fbpx

Something strange is happening on the outskirts of our Solar System. It could be a large, mysterious planet. Or, it could be a black hole.

How big would this black hole be? What effect would it have on our Solar System? And what would happen to you if you got too close?

Far beyond Neptune, there are small, icy objects orbiting our Sun. These are trans-Neptunian objects or TNOs. And these TNOs have an oddly clustered orbit pattern. But this type of orbit doesn’t happen on its own. Something is making those objects orbit like that.

And whatever that something is, it would need to be at least 17 times more massive than the Earth and 10 times further from the Sun than Neptune is. Could it be the mysterious Planet Nine?


So far, there is no evidence to back up the theory of a massive ninth planet disrupting the orbits of these objects. But scientists have another possible explanation.

One that could even spell trouble for humanity. What if Planet Nine isn’t a planet at all but a planet-sized black hole?

If you try to picture a planet-sized black hole, you might imagine a massive void that is devouring everything in its path. But a black hole of this size would be small.

All that mass would be packed into an extremely dense amount of space, no bigger than a grapefruit. Well, you’ve seen enough WHAT IFs at this point to know that black holes come in bigger sizes too. Stellar black holes get 10 to 24 times the mass of our Sun.

They’re pretty common. Astronomers estimate there may be anywhere between 10 million to a billion in the Milky Way Galaxy alone.

If our own Sun transformed into a black hole, it would only be about 5.8 km (3.6 mi) wide. This scenario could cause one or two significant problems for life on Earth. But let’s go back to our tiny black hole hiding at the edge of our Solar System.


It might be small, but it would have enough mass to disrupt the orbits of the Trans-Neptunian Objects. But with a black hole that far away from Earth and in a fixed orbit around the Sun, you wouldn’t see much of a difference in your day-to-day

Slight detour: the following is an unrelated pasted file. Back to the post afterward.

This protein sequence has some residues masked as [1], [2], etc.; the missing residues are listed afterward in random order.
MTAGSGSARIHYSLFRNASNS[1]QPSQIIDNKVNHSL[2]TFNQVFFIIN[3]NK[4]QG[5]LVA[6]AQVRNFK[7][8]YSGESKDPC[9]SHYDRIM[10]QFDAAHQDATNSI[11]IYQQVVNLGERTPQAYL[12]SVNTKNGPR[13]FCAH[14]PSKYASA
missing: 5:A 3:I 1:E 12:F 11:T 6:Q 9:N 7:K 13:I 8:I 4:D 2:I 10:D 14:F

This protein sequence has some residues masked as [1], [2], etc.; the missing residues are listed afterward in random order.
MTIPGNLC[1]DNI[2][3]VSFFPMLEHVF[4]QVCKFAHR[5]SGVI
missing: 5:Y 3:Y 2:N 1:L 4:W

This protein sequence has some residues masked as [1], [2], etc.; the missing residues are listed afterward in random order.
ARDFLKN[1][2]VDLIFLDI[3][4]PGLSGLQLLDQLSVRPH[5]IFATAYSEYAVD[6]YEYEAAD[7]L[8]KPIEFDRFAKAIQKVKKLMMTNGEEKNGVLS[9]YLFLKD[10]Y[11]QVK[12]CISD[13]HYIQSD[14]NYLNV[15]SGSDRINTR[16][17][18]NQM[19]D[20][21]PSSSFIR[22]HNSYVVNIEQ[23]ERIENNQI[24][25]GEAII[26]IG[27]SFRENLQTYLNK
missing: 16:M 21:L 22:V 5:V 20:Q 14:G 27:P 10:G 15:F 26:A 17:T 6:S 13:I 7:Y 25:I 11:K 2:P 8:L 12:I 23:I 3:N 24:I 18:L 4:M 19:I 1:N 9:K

But where’s fun in that? In the best traditions of our mind-blowing scenarios, let’s destabilize the black hole’s orbit a little.

The extreme nature of black holes manifests itself only when an object is close to the event horizon. This is the threshold around a black hole, where an object would need to travel faster than the speed of light to escape the gravitational pull. You might know it as a point of no return.


For this particular black hole to become dangerous for Earth, its gravitational pull would need to be much stronger. This tiny black hole would need to be able to pull in entire planets of our Solar System.

Combine the great pull with a bit of a disrupted orbit, and you’ve got an invisible gravitational monster swallowing our planetary neighbors one by one. As planets and asteroids in our Solar System reached the event horizon, they would be torn apart into small subatomic components and compressed to a single point.

From Earth, we’d see how Neptune, Uranus, Saturn and Jupiter would disappear into nothingness. Then Mars would be gone too. Earth would be next.


As the black hole approached, the Earth would begin to bulge. This would cause massive earthquakes, volcanic eruptions and tsunamis all over the planet.

If you somehow survived up to this point, for you, the end would be near. As our planet got closer to the black hole, it and everything on it would be pulled apart and stretched out. This is a process known as spaghettification.

Chances are you’d die long before you could get anywhere close to the event horizon. Eventually, Earth would be sucked into a this tiny gravitational monster until there was nothing left. Well, maybe only a trail of debris would remind that Earth had existed at all.

But this wouldn’t happen in an instant. In 2013, scientists observed a planet about 14 to 30 times as massive as Jupiter being swallowed by a black hole. The whole process, from initial disturbance to total destruction, took two to three months.

But when it comes to this distant object, its stable orbit of the Sun for billions of years is a good sign that there isn’t much cause for concern. When we start to see changes in other planets, moons and asteroids, then something dangerous might be going on.


Sources
Subscribe
Notify of
0 Comments
Inline Feedbacks
View all comments